India’s unprecedented potential for growth is inexplicably marred by one of its more fundamental traits—falling short in ensuring health and social welfare. Despite positive growth indicators and economic progression, the country has lacked relentlessly in catering to the health requirements of the public, empirically validated in its measly budgetary outlays and inefficient execution in expending allocated funds.
A coherent analysis of India’s budgetary policies for health over the past few years paints a dismal picture, with the government persistently prioritising non-developmental factors (such as preservation of country’s defence, law and order, maintenance of the general organs of the government, and so on) over developmental expenditure (items of expenditure designed to promote economic development and social welfare).
India’s health needs have undergone a dramatic transition in recent years. Chronic diseases are now responsible for more than 50% of deaths with a large number occurring at the most productive years of life. The budgetary policies in India have evidently failed to keep pace with the changing disease demographics and healthcare needs.The Social Progress Report 2016-17 scores India 53.92 (out of 100) in the Social Progress Index, ranking at 98, below countries like Cambodia (97), Senegal (96), Botswana (62), Nepal (95) and others. Gaps in public health system play a pivotal role in this regard.
In the face of financial constraints stunting public health, collective effort and innovative thinking is required to pull up India’s healthcare systems.First is effective rationalisation of the limited resources at our disposal for better leverage of health funding. Second, is formulating innovative ways of raising new public and private resources to combat the current limited funding for health; the government needs to look into new financial models for more efficient health care delivery and expanded insurance coverage from the public and private sectors. And finally, it is imperative to enhance the quality and efficiency of health care service delivery to expand the demand and offering of needed services.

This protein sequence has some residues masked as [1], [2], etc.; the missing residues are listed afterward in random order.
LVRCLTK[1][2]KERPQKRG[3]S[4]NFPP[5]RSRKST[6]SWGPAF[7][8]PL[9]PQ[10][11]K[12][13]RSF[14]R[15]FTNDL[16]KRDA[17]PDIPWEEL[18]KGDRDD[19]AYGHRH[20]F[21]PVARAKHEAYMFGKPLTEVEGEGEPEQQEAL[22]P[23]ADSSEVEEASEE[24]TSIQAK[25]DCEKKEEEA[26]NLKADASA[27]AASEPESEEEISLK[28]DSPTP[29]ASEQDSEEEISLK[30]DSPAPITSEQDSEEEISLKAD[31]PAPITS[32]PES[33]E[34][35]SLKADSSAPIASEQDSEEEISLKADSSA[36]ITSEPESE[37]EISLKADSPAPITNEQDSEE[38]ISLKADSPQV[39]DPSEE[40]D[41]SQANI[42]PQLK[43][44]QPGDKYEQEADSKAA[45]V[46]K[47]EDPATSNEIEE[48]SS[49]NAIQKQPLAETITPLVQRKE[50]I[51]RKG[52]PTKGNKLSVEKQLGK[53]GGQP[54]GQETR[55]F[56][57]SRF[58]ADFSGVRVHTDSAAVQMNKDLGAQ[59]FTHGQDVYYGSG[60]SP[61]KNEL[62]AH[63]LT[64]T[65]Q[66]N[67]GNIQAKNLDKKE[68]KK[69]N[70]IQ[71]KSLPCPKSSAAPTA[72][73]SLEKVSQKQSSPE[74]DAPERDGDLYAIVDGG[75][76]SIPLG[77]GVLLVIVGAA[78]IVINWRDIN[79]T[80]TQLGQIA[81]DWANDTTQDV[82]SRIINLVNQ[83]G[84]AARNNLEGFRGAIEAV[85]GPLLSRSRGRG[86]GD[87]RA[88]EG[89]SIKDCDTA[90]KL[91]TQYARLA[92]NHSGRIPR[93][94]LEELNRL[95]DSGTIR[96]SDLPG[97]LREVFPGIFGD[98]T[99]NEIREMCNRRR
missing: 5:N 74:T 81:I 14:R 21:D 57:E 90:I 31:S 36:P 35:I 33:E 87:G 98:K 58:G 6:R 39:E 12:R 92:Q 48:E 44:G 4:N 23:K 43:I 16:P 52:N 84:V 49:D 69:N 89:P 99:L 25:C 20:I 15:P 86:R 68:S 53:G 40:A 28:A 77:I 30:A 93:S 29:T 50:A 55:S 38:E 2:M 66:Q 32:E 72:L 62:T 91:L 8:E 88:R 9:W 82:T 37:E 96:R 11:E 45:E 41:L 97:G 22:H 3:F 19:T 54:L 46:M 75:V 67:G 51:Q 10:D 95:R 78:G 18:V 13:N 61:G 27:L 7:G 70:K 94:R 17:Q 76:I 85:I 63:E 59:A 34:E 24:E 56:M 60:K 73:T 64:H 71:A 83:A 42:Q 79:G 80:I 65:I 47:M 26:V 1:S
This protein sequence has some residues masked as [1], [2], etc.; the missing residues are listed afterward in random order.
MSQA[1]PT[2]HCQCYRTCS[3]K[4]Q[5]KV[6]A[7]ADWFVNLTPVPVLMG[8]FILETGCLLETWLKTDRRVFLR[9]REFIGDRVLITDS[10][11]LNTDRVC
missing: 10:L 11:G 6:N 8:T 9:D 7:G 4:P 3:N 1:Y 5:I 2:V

India’s public expenditure on health continues to remain one of the lowest in the world, sitting embarrassingly low. According to the WHO World Health Statistics 2015, India spent 1.16% of public expenditure on health as a percentage of GDP, ranking 187 among 194 countries. In fact, India’s per capita public expenditure on health was 55% of Indonesia’s, less than 20% of China’s, and 11% of Mexico’s and South Africa’s. Global evidence on health spending shows that unless a country spends at least 5-6% of its GDP on health and a major part of it is from government expenditure, basic healthcare needs are seldom met. And what is even more disappointing is that public spending on health in India has stagnated over the past two and a half decades, varying from 0.9% to 1.2% of GDP from 1990 to 2015.
Although health has been accorded priority in the 2017 Union Budget, non-communicable diseases (NCDs) have been identified as a priority area, not remaining a back-burner anymore. However, the urgent requirement is to understand the need for an integrated approach to tackle the spread of NCDs. Healthcare financing models need to be developed with public and private collaboration to reduce the burden of expenses of both the government and the public.
Another way to reduce financial barriers to healthcare, is through payment and pooling. As per the UN and WHO the burden of NCDs on India between 2012-2030 would have grown to $6.2 trillion if not tackled properly. For efficient implementation of these pooling mechanisms and for raising sufficient finances the government must put in rigorous efforts, in addition to ensuring proper communication between the centre, the states and stakeholders.
We could even take cue from the successful model of performance-based financing being followed in Rwanda and its neighbouring countries. This can be replicated to the needs and requirements of the health sector in India.
It is also imperative to set up national goals by tracking NCDs and their financial burden, and strategise health policies accordingly. Putting in place proper screening programmes will also help to minimise the burden of NCDs and consequently their cost burden. It is important to facilitate primary health centres with quality services and sufficient manpower to break reliance on tertiary health facilities and provide affordable and accessible healthcare to all.
India cannot rely on a single public healthcare financing system to cover the entire population: it needs to take advantage of the range of insurance offerings—from government central and local, employers and the commercial insurance sector. More reliance on private health insurance can meet the growing demands of the wealthier middle class in India while allowing the government to focus on the poorer, more vulnerable populations. Such a comprehensive and diverse system of health care financing means greater pooling of financial risks, greater sharing of financial risks, and greater satisfaction among the Indian people when their health needs are met.